In "A Song of Hope" by Oodgeroo Noonuccal, the poet makes use of various poetic devices in order to stress the themes of racism and freedom, and the ending of this injustice against a "darker race." The feelings of hopefulness are evident from the rhyme which gives the poem a fast pace revealing the narrator's anxiousness and anticipation. The reader is left in no doubt that no more time can be wasted because of how "long we waited."
Parallelism (when a certain structure or pattern is used stressing certain words or repeating them) is also used extensively to support the rhyme and contribute to the rhythm. The grammatical structure and the meter evident from the use of parallelism bring the poem towards a climax and the reader is caught up in the frenzy. One such example is:
When none defame us,
No restriction tame us,
Nor color shame us,...
The reader has an optimistic outlook and even become personally invested in "the glad tomorrow." The future belongs to the people and the use of personification (suggesting that tomorrow can be glad) confirms their rightful place in it.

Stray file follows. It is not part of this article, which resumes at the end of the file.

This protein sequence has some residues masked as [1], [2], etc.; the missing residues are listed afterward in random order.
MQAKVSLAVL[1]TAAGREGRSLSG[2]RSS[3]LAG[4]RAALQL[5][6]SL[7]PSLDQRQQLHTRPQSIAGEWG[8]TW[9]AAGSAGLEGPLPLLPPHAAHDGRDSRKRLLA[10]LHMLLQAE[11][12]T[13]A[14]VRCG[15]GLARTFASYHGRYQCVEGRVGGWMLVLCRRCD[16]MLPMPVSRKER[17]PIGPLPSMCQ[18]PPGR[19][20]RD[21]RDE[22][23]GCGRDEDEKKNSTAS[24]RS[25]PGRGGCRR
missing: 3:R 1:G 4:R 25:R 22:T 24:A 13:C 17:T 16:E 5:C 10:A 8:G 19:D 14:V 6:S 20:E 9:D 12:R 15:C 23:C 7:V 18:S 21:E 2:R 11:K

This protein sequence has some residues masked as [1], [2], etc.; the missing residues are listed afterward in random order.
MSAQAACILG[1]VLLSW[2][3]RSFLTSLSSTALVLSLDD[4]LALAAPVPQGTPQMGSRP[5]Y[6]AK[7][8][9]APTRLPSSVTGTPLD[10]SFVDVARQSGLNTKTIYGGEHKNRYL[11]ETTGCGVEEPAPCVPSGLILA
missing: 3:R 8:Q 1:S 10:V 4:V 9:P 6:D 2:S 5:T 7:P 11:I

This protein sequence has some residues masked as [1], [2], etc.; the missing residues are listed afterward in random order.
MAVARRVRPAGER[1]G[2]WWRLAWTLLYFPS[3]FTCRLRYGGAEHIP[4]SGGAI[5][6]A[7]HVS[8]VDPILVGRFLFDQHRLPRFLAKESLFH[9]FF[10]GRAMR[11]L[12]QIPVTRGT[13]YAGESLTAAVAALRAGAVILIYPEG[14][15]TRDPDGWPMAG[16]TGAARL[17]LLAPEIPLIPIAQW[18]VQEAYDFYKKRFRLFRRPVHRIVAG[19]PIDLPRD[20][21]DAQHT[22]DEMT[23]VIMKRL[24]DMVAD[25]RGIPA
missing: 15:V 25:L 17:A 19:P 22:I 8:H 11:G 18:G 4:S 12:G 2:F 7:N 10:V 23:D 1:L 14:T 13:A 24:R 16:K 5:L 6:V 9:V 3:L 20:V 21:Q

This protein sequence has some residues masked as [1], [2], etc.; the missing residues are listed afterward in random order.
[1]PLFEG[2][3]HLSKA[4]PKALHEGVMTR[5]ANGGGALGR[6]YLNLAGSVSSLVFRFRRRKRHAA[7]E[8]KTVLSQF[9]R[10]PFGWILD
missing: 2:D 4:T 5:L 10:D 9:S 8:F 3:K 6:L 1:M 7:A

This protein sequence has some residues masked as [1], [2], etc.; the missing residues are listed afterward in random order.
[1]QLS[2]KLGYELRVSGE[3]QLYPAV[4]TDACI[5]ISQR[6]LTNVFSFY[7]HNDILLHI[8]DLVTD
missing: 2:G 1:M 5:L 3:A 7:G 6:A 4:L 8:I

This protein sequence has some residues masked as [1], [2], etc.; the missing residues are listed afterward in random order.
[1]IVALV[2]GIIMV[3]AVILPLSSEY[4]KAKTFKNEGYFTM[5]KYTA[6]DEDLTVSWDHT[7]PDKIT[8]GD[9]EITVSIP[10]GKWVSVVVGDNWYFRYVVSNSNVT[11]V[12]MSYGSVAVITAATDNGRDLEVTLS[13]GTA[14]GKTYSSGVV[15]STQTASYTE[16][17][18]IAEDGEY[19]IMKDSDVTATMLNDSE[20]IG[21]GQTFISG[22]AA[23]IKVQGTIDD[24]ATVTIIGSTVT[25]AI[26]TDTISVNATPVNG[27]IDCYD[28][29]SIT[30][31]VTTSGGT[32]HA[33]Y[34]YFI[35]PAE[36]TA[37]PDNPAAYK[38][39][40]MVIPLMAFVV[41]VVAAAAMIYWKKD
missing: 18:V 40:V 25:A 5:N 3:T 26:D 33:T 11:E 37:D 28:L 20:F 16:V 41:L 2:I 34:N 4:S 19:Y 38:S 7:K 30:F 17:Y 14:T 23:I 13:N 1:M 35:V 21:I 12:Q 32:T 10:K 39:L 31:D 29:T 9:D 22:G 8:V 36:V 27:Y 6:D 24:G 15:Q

There is assonance, such as ("the juster justice") and alliteration ("plan the promise") and these ensure that "all doors open." The repetition, particularly of "fathers' fathers" and "children's children" completes the circle and ensures that the sacrifice is recognized and appreciated. Unlike many poems about the struggle for freedom which outline the intensity of that struggle, this poem focuses on a new "Dream Time."